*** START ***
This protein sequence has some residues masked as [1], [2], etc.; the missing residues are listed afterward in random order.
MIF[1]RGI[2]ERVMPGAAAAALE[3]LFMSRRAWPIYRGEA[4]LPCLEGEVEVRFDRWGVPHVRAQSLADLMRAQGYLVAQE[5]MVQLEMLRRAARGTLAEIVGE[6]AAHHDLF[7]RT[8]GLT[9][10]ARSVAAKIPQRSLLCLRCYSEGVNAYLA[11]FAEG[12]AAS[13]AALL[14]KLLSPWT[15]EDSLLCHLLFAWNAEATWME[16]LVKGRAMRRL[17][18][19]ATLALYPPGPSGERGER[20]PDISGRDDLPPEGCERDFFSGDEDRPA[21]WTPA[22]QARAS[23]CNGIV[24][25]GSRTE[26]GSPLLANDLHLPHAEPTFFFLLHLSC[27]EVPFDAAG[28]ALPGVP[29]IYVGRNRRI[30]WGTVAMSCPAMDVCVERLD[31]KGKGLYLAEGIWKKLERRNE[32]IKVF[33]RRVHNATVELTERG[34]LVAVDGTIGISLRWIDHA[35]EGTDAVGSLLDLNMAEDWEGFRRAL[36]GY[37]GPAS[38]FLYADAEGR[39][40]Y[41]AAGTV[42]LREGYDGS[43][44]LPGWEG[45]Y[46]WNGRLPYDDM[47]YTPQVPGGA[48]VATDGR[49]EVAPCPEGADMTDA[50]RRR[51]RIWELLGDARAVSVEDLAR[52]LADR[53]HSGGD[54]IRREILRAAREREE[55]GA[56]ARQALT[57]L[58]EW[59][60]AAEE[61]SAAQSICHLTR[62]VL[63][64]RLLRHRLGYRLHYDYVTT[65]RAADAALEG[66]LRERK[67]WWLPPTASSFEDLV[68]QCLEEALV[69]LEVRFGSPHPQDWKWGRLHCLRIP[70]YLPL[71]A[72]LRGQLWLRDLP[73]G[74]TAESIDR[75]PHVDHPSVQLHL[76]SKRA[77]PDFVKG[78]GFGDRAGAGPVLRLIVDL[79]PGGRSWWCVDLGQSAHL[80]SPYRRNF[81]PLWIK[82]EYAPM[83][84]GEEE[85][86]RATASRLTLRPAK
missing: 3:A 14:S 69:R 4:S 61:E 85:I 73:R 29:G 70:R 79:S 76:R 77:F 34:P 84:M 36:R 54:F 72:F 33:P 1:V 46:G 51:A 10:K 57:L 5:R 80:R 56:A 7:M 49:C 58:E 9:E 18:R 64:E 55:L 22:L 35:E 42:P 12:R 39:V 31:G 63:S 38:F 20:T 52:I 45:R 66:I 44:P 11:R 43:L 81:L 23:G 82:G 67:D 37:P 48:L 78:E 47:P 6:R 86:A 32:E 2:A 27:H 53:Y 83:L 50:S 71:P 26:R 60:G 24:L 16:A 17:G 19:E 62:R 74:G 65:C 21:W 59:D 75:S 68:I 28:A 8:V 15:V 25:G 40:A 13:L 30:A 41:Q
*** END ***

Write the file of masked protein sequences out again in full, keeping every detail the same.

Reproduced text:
This protein sequence has some residues masked as [1], [2], etc.; the missing residues are listed afterward in random order.
MIF[1]RGI[2]ERVMPGAAAAALE[3]LFMSRRAWPIYRGEA[4]LPCLEGEVEVRFDRWGVPHVRAQSLADLMRAQGYLVAQE[5]MVQLEMLRRAARGTLAEIVGE[6]AAHHDLF[7]RT[8]GLT[9][10]ARSVAAKIPQRSLLCLRCYSEGVNAYLA[11]FAEG[12]AAS[13]AALL[14]KLLSPWT[15]EDSLLCHLLFAWNAEATWME[16]LVKGRAMRRL[17][18][19]ATLALYPPGPSGERGER[20]PDISGRDDLPPEGCERDFFSGDEDRPA[21]WTPA[22]QARAS[23]CNGIV[24][25]GSRTE[26]GSPLLANDLHLPHAEPTFFFLLHLSC[27]EVPFDAAG[28]ALPGVP[29]IYVGRNRRI[30]WGTVAMSCPAMDVCVERLD[31]KGKGLYLAEGIWKKLERRNE[32]IKVF[33]RRVHNATVELTERG[34]LVAVDGTIGISLRWIDHA[35]EGTDAVGSLLDLNMAEDWEGFRRAL[36]GY[37]GPAS[38]FLYADAEGR[39][40]Y[41]AAGTV[42]LREGYDGS[43][44]LPGWEG[45]Y[46]WNGRLPYDDM[47]YTPQVPGGA[48]VATDGR[49]EVAPCPEGADMTDA[50]RRR[51]RIWELLGDARAVSVEDLAR[52]LADR[53]HSGGD[54]IRREILRAAREREE[55]GA[56]ARQALT[57]L[58]EW[59][60]AAEE[61]SAAQSICHLTR[62]VL[63][64]RLLRHRLGYRLHYDYVTT[65]RAADAALEG[66]LRERK[67]WWLPPTASSFEDLV[68]QCLEEALV[69]LEVRFGSPHPQDWKWGRLHCLRIP[70]YLPL[71]A[72]LRGQLWLRDLP[73]G[74]TAESIDR[75]PHVDHPSVQLHL[76]SKRA[77]PDFVKG[78]GFGDRAGAGPVLRLIVDL[79]PGGRSWWCVDLGQSAHL[80]SPYRRNF[81]PLWIK[82]EYAPM[83][84]GEEE[85][86]RATASRLTLRPAK
missing: 3:A 14:S 69:R 4:S 61:E 85:I 73:R 29:G 70:R 79:S 76:R 77:F 34:P 84:M 36:R 54:F 72:F 33:P 1:V 46:G 51:A 10:K 57:L 5:R 80:R 56:A 7:M 49:C 58:E 9:E 18:R 64:E 55:L 22:L 35:E 42:P 12:R 39:V 31:G 63:S 38:F 20:T 52:I 45:R 66:I 44:P 11:R 43:L 81:L 23:G 82:G 67:D 37:P 48:L 78:E 47:P 6:R 86:A 32:E 2:A 27:H 53:Y 83:L 50:S 71:P 26:R 60:G 24:L 16:A 17:G 19:E 62:R 74:G 65:C 21:W 59:D 75:S 68:I 28:A 8:V 15:V 25:G 40:A 13:L 30:A 41:Q